Meet the veteran Broadway showgirl finally getting her big break

An array of Broadway types populates the new musical comedy, “The Prom”: the self-absorbed diva, the exasperated press agent, the vain leading man.

And then there’s the jaded chorus girl, who’s been in “Chicago” for 20 years without ever getting to play Roxie.

That last one was modeled on Angie Schworer, a fixture in Broadway choruses since she made her debut in “The Will Rogers Follies” in 1991.

“This is the Angie Schworer part,” director Casey Nicholaw and the writers kept saying. “We need an Angie Schworer type.” They even called the character Angie. And then it dawned on them: Why not get Angie Schworer?

No more chorus lines for her: Now Schworer has actual lines she delivers with expert comic timing — and stops the show with a Bob Fosse sendup called “Zazz.”

Her Broadway champions say it’s about time.

“Angie is the most legendary showgirl of our generation,” says “Hairspray” songwriter Scott Wittman. “She’s right out of Broadway in the 1930s.” His writing partner, Marc Shaiman, says: “Angie is the great example of the riches that lie within the ensemble.”

Schworer is more modest. “I’m just Angie the chorus girl, no matter what I do,” she tells me over a blood-orange salad in the West Village. “And I love being a gypsy. When I’m in the chorus, I always think: Well, somebody’s looking at me.”

You can’t miss her. She’s a 5-foot-11 blonde whose legs, to paraphrase a line in “City of Angels,” don’t stop until they hit the floor.

She has the best “show and hide it” on Broadway. That’s chorus girl lingo for walking across the stage by crossing your legs, opening them and crossing them again. (I’ll let you guess what’s being shown and hidden.)

Schworer gets up from the table to demonstrate. A group of investment bankers at the next table suspend conversation.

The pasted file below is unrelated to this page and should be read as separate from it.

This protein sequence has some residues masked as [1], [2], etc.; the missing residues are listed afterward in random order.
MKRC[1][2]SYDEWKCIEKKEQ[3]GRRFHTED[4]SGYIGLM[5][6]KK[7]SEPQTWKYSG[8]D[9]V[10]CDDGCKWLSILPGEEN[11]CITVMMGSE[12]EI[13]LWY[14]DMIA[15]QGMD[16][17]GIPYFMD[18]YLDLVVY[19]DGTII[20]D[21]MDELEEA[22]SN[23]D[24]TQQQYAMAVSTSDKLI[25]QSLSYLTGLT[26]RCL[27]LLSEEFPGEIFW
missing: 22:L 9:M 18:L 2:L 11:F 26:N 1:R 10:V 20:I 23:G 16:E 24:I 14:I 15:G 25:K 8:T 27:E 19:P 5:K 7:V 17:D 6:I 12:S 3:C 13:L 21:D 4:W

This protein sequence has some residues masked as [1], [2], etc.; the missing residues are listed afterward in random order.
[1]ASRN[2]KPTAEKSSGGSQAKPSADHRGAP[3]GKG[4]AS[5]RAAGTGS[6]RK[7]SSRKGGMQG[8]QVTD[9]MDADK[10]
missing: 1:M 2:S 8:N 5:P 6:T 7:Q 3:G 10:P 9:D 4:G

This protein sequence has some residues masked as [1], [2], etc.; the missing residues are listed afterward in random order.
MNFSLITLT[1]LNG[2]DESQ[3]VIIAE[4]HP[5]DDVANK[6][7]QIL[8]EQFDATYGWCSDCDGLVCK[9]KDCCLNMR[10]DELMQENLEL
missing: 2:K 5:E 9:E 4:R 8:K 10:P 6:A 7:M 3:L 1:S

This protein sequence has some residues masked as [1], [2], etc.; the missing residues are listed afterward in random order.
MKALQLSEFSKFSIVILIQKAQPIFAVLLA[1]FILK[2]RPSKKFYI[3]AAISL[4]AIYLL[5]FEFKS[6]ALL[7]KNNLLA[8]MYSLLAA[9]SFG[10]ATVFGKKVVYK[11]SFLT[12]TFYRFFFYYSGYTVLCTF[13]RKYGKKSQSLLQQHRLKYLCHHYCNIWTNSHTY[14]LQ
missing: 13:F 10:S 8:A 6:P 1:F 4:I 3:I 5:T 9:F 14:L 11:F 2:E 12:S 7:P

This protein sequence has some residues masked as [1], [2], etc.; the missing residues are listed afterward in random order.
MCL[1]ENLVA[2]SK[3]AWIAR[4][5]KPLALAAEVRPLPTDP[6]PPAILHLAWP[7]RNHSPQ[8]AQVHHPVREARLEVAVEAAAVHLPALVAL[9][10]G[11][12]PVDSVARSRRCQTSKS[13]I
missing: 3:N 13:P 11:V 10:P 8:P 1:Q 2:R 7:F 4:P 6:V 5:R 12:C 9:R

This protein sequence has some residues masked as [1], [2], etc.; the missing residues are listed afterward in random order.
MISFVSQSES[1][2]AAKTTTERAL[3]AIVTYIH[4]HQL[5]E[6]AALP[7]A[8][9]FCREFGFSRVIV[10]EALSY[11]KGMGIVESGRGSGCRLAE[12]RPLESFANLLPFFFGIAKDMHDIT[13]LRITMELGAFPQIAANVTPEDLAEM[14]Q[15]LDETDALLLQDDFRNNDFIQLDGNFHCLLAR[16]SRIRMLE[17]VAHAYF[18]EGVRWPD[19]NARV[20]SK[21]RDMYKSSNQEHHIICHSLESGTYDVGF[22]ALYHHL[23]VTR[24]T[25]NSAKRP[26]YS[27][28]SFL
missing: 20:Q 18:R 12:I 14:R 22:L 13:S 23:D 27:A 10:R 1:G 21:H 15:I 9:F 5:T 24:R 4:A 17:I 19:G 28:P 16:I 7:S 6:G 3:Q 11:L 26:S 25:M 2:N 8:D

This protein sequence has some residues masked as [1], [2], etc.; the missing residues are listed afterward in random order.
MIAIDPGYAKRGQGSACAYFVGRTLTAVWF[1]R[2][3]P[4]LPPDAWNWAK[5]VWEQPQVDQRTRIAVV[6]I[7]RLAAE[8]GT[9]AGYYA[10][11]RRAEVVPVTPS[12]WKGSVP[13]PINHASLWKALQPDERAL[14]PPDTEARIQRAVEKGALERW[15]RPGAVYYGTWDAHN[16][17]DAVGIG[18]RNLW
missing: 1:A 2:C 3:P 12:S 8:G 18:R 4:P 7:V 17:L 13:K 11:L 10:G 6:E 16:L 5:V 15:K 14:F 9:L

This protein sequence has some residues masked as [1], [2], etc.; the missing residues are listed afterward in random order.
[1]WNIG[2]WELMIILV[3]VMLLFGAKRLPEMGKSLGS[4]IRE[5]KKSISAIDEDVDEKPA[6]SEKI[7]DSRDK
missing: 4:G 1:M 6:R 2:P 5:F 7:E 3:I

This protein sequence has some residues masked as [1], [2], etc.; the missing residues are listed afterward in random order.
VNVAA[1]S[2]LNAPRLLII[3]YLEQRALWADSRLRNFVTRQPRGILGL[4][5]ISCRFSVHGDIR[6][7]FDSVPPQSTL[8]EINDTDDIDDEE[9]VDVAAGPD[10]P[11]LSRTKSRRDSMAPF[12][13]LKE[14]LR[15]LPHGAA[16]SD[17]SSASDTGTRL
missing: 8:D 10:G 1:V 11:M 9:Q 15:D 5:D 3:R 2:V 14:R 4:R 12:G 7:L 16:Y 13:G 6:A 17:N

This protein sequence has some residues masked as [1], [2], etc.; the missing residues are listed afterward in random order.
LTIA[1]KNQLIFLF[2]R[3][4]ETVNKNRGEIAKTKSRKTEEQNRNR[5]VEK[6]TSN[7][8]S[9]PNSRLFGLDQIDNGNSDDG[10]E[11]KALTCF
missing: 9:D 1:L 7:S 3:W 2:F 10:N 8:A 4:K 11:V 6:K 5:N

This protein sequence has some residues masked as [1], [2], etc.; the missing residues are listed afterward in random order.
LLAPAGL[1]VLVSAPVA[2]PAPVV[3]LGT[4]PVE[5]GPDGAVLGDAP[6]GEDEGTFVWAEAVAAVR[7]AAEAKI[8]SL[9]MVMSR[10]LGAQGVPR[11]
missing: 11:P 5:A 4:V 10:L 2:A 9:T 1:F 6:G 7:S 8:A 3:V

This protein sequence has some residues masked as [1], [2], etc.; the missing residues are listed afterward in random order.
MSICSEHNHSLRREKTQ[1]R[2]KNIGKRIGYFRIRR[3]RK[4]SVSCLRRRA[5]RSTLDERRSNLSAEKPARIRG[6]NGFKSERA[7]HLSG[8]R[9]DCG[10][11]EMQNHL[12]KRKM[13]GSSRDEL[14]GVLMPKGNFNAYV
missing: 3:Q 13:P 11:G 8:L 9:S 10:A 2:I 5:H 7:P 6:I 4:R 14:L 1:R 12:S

Born and raised in Fort Mitchell, KY, Schworer took ballet, jazz and tap dancing as a kid. Broadway was never in her sights, but dancing was. She landed jobs at theme parks in Florida, dancing in a dirndl at Busch Gardens and performing in a Tina Turner wig in front of Cinderella’s Castle.

She auditioned in Miami for a road company of “Cats,” but didn’t get cast. And then she got a call from a friend in New York who said Schworer would be perfect for director Tommy Tune’s new show, “The Will Rogers Follies.”

She got a part, and on the first day of rehearsal watched Cady Huffman — who later created the role of the sexy secretary Ulla in “The Producers” — walk across the stage on pointe.

“I thought, Holy s - – t. That girl is so tall, and her legs are so long and she is so gorgeous. What the hell am I doing here?”

After “Will Rogers,” Schworer landed a job in “Crazy for You,” where she met choreographer Susan Stroman. She worked fairly steadily except for a lull in the late ’90s. Pressed for cash, she thought about taking a job in a theatrical agency. But Schworer told the woman who interviewed her that if a role calling for a 5-foot-11 alto came across her desk, “it might hurt my feelings a little.” The woman said, “Call me in a year.”

A few months later, Stroman offered Schworer a place in the chorus of “The Producers.” Later, Schworer played Ulla on tour and then on Broadway. Now that she’s featured in “The Prom,” are her chorus-line days behind her?

“Who knows?” she says. “But if you had told this little tow-headed girl who did cartwheels [in] Busch Gardens that somebody would write a part for her one day, I would have laughed.”

Two great actors — Eileen At kins and Jonathan Pryce — are coming to Broadway in the fall in a terrific play called “The Height of the Storm.” It will be at the Friedman Theatre in October, directed by Jonathan Kent. Don’t miss it.

You can hear Michael Riedel weekdays on “Len Berman and Michael Riedel in the Morning” on WOR radio 710.

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